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The 2011 ASHS Annual Conference

The Mechanisms and Applications of Plant Stress Mitigation by Seaweed Extracts

Wednesday, September 28, 2011: 10:10 AM
Monarchy Ballroom
Balakrishnan Prithiviraj, Department of Environmental Sciences, Nova Scotia Agricultural College, Truro, NS, Canada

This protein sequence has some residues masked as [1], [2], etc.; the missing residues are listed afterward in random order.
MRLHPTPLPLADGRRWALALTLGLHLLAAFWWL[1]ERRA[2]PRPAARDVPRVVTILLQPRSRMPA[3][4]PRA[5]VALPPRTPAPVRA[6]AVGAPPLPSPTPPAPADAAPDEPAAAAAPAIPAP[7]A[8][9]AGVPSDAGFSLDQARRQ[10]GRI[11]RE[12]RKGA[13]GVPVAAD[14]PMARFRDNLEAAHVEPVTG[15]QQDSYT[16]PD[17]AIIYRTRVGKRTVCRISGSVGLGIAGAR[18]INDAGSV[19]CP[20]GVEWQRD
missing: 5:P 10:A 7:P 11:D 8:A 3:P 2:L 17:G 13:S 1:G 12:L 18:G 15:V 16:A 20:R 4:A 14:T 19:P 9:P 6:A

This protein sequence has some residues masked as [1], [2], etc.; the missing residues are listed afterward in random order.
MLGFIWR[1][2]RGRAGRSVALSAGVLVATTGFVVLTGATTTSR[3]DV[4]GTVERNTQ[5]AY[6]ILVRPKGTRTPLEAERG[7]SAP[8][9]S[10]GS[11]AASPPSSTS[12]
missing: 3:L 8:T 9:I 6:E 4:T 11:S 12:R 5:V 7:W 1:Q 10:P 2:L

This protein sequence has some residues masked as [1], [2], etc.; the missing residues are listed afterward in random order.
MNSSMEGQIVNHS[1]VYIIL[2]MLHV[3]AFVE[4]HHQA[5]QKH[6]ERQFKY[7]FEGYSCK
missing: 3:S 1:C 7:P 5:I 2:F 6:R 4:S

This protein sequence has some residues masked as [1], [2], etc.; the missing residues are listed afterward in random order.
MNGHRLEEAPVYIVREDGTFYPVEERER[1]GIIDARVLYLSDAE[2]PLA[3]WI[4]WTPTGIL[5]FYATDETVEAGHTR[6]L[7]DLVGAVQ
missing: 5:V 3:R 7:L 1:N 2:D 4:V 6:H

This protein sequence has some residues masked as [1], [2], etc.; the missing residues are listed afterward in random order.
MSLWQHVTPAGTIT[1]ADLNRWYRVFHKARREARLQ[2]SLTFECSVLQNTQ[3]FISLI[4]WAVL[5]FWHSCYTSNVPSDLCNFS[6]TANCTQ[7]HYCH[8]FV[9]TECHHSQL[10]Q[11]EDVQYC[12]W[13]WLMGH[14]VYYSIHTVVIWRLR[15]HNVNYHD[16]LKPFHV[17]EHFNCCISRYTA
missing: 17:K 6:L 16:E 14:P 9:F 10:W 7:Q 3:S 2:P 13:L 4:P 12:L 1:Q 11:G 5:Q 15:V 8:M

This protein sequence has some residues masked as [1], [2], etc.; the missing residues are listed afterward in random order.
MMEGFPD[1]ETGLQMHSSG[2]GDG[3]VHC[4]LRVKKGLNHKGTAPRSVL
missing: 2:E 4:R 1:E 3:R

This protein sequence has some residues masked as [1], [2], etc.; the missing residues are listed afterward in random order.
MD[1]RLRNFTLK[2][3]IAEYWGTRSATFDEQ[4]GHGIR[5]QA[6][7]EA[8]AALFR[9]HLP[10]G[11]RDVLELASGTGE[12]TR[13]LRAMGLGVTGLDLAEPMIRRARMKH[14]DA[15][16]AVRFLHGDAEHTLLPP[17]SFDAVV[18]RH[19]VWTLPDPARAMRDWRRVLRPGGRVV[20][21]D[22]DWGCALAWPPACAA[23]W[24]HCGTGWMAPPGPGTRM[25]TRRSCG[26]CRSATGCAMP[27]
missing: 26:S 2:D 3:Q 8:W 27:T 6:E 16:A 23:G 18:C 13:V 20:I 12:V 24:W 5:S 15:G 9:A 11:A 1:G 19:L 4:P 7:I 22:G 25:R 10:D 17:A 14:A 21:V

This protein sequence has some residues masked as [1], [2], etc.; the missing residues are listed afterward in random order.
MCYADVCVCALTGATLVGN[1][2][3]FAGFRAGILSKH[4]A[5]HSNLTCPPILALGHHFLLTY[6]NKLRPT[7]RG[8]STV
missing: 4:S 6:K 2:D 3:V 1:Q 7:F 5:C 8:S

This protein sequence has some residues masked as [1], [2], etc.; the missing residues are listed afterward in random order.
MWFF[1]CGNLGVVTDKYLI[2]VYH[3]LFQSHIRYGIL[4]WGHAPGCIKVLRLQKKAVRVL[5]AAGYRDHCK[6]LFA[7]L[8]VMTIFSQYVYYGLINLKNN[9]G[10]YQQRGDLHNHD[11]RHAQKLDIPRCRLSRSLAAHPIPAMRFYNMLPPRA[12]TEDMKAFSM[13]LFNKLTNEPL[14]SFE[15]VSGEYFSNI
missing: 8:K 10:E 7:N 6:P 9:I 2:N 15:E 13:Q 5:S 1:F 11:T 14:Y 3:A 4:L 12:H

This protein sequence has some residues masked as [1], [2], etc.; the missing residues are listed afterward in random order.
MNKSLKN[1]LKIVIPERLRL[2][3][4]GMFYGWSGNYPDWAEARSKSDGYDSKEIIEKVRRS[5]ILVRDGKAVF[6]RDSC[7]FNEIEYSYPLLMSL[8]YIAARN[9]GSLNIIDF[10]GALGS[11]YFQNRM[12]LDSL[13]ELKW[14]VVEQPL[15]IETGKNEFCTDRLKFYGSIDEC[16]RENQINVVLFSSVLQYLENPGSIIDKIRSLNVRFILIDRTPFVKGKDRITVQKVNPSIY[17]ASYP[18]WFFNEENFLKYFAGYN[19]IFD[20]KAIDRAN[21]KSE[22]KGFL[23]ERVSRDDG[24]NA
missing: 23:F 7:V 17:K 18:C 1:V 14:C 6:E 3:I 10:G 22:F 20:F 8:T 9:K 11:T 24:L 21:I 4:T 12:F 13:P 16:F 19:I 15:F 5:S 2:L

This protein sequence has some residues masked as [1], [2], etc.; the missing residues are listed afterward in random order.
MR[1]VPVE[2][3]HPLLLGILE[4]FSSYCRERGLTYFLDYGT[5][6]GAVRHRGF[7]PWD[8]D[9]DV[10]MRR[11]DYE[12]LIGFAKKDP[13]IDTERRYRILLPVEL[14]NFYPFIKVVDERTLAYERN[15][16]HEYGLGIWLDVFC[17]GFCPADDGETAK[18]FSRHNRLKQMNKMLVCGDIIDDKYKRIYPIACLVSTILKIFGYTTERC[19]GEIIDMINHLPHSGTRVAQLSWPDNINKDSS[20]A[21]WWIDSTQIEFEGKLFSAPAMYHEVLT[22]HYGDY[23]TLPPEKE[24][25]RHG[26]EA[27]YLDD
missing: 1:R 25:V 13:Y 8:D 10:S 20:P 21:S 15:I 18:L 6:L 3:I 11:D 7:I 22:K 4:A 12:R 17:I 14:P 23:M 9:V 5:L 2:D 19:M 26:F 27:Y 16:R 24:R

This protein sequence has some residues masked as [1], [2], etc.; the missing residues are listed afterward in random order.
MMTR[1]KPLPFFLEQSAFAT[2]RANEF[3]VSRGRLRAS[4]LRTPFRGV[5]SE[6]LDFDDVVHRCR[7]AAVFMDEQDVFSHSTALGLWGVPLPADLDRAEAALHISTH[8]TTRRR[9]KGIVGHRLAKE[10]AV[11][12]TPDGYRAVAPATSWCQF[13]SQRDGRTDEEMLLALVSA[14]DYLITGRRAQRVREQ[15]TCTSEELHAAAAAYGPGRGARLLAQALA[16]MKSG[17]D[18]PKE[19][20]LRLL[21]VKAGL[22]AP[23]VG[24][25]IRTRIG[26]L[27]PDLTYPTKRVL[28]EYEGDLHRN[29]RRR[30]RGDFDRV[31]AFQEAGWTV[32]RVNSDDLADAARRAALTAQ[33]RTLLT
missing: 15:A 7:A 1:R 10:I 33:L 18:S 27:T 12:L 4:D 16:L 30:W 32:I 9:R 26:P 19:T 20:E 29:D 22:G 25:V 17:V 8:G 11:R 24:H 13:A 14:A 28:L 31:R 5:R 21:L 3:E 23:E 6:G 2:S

Extract of the brown macroalga (seaweed), Ascophyllum nodosum, has been used widely as foliar and soil fertigation on field and horticultural crops. A. nodosum extracts improve plant growth, yield, and quality of plant produce and alleviate abiotic stresses such as salinity, low temperature, and water stress. Recent studies using the model plant, Arabidopsis thaliana, have revealed that the extracts affect a specific subset of plant genes at the transcriptional level leading to stress tolerance. Root treatment with A. nodosum extract significantly improved plant performance under 150mM NaCl stress.  Treated plants recorded a significant increase in the number of leaves, leaf area, and biomass. Transcriptome analysis revealed that 184 genes were up regulated on day one after the extract treatment, the number increased to 257 on day 5. However, A. nodosum extract treatment attenuated the transcript abundance of 91 and 262 genes on day one and day five, respectively. Similarly, lipophilic components of A. nodosum extracts protected A. thaliana against low temperature stress. This induced tolerance against low temperatures was a result of coordinated transcriptome and metabolomic changes. For example, treated plants accumulated high concentrations of unsaturated fatty acids and sugar alcohols. Further, the chemical components in the extract affected the expression of genes involved in the biosynthesis of plant growth regulators. This suggests that A. nodosum extracts mitigate stress, at least in part, through changes in concentration of plant growth regulators. This research opens up a novel area of chemical regulation of gene expression to improve plant growth and stress tolerance. This potential will be discussed.